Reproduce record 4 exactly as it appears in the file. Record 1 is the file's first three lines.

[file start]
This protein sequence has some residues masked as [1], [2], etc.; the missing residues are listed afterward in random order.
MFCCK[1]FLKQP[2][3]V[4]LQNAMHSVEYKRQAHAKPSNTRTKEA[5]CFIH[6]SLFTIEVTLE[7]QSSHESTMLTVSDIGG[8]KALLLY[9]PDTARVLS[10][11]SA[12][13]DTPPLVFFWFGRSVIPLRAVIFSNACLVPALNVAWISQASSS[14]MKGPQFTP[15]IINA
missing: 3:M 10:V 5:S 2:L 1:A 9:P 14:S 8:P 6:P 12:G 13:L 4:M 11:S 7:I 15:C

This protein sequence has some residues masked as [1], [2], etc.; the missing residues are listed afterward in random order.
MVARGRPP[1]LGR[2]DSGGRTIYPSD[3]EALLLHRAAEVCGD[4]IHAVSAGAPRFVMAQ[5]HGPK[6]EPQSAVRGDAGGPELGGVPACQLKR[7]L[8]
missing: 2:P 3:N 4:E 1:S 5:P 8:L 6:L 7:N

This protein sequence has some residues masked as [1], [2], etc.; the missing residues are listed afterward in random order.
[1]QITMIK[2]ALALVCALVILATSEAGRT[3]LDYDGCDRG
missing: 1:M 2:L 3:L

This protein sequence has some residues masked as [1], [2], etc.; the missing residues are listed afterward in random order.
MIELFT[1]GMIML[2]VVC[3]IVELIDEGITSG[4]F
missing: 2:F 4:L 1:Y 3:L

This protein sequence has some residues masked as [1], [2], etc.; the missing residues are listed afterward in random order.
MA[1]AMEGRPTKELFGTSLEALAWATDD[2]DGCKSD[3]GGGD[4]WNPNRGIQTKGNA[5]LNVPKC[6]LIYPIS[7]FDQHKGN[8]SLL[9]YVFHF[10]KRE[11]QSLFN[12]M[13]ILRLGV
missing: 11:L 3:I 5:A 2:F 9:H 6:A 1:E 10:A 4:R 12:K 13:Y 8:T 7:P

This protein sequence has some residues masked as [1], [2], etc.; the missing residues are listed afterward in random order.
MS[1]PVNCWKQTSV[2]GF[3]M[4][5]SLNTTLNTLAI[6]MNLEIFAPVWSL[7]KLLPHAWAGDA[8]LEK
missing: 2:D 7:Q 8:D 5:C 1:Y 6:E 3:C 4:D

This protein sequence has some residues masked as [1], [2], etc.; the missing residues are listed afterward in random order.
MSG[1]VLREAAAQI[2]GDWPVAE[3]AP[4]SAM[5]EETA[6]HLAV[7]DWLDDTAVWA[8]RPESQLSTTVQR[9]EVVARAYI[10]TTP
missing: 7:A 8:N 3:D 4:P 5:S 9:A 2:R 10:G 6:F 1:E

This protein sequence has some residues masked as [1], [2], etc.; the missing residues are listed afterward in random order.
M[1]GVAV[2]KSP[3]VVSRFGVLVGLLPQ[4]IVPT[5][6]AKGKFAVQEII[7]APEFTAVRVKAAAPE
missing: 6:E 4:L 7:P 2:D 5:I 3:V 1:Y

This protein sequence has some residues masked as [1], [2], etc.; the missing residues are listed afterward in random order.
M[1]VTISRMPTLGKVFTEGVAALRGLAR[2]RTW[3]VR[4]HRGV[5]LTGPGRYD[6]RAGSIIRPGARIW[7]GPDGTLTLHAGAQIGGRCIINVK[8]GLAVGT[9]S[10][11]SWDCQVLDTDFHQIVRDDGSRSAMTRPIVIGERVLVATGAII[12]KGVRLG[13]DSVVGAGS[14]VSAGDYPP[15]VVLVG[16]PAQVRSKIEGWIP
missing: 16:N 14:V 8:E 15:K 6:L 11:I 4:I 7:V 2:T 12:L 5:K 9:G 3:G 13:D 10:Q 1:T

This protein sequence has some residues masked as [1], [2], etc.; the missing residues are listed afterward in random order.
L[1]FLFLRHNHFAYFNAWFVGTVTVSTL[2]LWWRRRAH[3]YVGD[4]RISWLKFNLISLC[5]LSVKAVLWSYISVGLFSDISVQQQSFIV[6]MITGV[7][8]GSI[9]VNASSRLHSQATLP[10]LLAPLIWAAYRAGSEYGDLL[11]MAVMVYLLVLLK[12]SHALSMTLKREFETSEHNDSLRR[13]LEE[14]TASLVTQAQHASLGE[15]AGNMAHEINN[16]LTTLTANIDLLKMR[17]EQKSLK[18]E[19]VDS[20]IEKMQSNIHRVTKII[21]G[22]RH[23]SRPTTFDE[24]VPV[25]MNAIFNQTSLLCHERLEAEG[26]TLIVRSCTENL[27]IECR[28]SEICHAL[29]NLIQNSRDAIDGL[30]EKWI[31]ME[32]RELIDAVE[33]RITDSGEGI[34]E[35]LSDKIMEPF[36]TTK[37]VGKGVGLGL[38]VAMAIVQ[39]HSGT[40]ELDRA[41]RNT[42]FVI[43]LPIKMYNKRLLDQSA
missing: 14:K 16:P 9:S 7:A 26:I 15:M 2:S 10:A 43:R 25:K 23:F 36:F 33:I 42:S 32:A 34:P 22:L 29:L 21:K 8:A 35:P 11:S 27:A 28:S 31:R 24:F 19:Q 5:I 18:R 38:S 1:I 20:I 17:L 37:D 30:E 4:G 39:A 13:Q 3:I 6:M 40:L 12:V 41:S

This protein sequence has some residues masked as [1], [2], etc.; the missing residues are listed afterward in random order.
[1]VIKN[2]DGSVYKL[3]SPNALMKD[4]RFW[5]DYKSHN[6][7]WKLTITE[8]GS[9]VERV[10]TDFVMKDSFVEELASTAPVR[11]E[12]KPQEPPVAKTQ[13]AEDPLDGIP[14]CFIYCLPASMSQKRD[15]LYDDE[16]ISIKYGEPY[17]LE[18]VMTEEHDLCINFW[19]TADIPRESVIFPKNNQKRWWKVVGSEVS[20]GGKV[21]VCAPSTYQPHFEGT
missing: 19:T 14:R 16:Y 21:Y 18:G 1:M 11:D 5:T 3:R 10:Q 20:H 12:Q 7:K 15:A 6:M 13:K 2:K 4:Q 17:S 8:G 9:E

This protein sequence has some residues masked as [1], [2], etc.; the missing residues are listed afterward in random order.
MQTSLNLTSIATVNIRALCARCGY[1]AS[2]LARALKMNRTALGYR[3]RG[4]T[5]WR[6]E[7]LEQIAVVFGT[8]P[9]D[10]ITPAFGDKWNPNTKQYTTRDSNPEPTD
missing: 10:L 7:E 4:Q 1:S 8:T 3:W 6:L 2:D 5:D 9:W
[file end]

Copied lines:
This protein sequence has some residues masked as [1], [2], etc.; the missing residues are listed afterward in random order.
MIELFT[1]GMIML[2]VVC[3]IVELIDEGITSG[4]F
missing: 2:F 4:L 1:Y 3:L